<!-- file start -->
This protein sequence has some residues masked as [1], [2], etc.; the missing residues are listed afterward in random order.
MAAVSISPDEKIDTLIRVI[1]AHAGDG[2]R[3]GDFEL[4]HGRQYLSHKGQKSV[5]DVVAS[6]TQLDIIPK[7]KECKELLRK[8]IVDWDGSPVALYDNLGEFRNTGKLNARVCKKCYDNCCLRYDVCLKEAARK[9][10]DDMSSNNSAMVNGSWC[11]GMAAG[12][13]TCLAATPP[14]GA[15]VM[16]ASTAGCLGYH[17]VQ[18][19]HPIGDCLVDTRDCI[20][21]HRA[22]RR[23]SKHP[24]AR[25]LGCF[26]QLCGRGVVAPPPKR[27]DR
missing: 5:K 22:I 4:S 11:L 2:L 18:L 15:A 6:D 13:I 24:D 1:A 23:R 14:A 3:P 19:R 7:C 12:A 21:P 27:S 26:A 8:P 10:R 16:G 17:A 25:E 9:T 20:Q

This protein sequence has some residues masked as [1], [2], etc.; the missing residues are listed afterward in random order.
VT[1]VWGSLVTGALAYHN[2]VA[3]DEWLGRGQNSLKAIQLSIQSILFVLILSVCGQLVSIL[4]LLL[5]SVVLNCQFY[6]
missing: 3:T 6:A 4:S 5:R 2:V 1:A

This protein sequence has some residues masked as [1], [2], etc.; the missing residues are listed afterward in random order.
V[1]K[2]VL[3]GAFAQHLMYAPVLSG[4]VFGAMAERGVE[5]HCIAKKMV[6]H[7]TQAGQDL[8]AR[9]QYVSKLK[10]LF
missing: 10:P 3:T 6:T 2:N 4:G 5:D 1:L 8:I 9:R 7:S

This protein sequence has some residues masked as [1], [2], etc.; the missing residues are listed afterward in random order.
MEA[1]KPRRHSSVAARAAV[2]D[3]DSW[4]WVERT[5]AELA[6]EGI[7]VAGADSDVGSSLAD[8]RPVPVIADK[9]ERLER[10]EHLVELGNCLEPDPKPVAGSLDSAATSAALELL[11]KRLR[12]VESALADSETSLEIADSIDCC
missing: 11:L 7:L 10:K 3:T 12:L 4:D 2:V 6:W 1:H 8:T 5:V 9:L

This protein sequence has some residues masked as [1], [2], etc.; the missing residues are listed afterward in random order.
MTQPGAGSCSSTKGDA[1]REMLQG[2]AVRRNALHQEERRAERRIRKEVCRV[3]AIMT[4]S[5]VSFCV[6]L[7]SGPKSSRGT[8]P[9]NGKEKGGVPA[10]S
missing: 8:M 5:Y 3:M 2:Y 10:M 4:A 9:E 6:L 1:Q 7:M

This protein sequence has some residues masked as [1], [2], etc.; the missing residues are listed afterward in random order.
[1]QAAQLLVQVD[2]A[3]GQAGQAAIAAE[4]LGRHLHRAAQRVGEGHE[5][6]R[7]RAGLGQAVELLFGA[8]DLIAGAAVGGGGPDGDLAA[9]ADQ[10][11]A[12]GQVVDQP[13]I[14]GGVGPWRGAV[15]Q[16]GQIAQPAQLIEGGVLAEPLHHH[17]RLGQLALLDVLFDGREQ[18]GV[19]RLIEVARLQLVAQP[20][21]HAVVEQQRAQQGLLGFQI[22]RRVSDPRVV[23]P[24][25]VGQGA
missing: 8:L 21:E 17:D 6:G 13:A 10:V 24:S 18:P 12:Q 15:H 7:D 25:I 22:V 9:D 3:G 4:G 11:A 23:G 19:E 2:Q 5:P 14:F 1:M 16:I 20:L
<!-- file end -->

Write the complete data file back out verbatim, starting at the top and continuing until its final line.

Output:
This protein sequence has some residues masked as [1], [2], etc.; the missing residues are listed afterward in random order.
MAAVSISPDEKIDTLIRVI[1]AHAGDG[2]R[3]GDFEL[4]HGRQYLSHKGQKSV[5]DVVAS[6]TQLDIIPK[7]KECKELLRK[8]IVDWDGSPVALYDNLGEFRNTGKLNARVCKKCYDNCCLRYDVCLKEAARK[9][10]DDMSSNNSAMVNGSWC[11]GMAAG[12][13]TCLAATPP[14]GA[15]VM[16]ASTAGCLGYH[17]VQ[18][19]HPIGDCLVDTRDCI[20][21]HRA[22]RR[23]SKHP[24]AR[25]LGCF[26]QLCGRGVVAPPPKR[27]DR
missing: 5:K 22:I 4:S 11:L 2:L 18:L 15:A 6:D 13:I 24:D 1:A 23:R 14:A 3:P 19:R 7:C 12:A 21:P 27:S 26:A 8:P 10:R 16:G 17:A 25:E 9:T 20:Q

This protein sequence has some residues masked as [1], [2], etc.; the missing residues are listed afterward in random order.
VT[1]VWGSLVTGALAYHN[2]VA[3]DEWLGRGQNSLKAIQLSIQSILFVLILSVCGQLVSIL[4]LLL[5]SVVLNCQFY[6]
missing: 3:T 6:A 4:S 5:R 2:V 1:A

This protein sequence has some residues masked as [1], [2], etc.; the missing residues are listed afterward in random order.
V[1]K[2]VL[3]GAFAQHLMYAPVLSG[4]VFGAMAERGVE[5]HCIAKKMV[6]H[7]TQAGQDL[8]AR[9]QYVSKLK[10]LF
missing: 10:P 3:T 6:T 2:N 4:G 5:D 1:L 8:I 9:R 7:S

This protein sequence has some residues masked as [1], [2], etc.; the missing residues are listed afterward in random order.
MEA[1]KPRRHSSVAARAAV[2]D[3]DSW[4]WVERT[5]AELA[6]EGI[7]VAGADSDVGSSLAD[8]RPVPVIADK[9]ERLER[10]EHLVELGNCLEPDPKPVAGSLDSAATSAALELL[11]KRLR[12]VESALADSETSLEIADSIDCC
missing: 11:L 7:L 10:K 3:T 12:L 4:D 2:V 6:W 1:H 8:T 5:V 9:L

This protein sequence has some residues masked as [1], [2], etc.; the missing residues are listed afterward in random order.
MTQPGAGSCSSTKGDA[1]REMLQG[2]AVRRNALHQEERRAERRIRKEVCRV[3]AIMT[4]S[5]VSFCV[6]L[7]SGPKSSRGT[8]P[9]NGKEKGGVPA[10]S
missing: 8:M 5:Y 3:M 2:Y 10:M 4:A 9:E 6:L 1:Q 7:M

This protein sequence has some residues masked as [1], [2], etc.; the missing residues are listed afterward in random order.
[1]QAAQLLVQVD[2]A[3]GQAGQAAIAAE[4]LGRHLHRAAQRVGEGHE[5][6]R[7]RAGLGQAVELLFGA[8]DLIAGAAVGGGGPDGDLAA[9]ADQ[10][11]A[12]GQVVDQP[13]I[14]GGVGPWRGAV[15]Q[16]GQIAQPAQLIEGGVLAEPLHHH[17]RLGQLALLDVLFDGREQ[18]GV[19]RLIEVARLQLVAQP[20][21]HAVVEQQRAQQGLLGFQI[22]RRVSDPRVV[23]P[24][25]VGQGA
missing: 8:L 21:E 17:D 6:G 13:A 10:V 24:S 18:P 12:Q 15:H 7:D 25:I 22:V 9:D 3:G 4:G 11:A 23:G 19:E 2:Q 5:P 14:F 1:M 16:I 20:L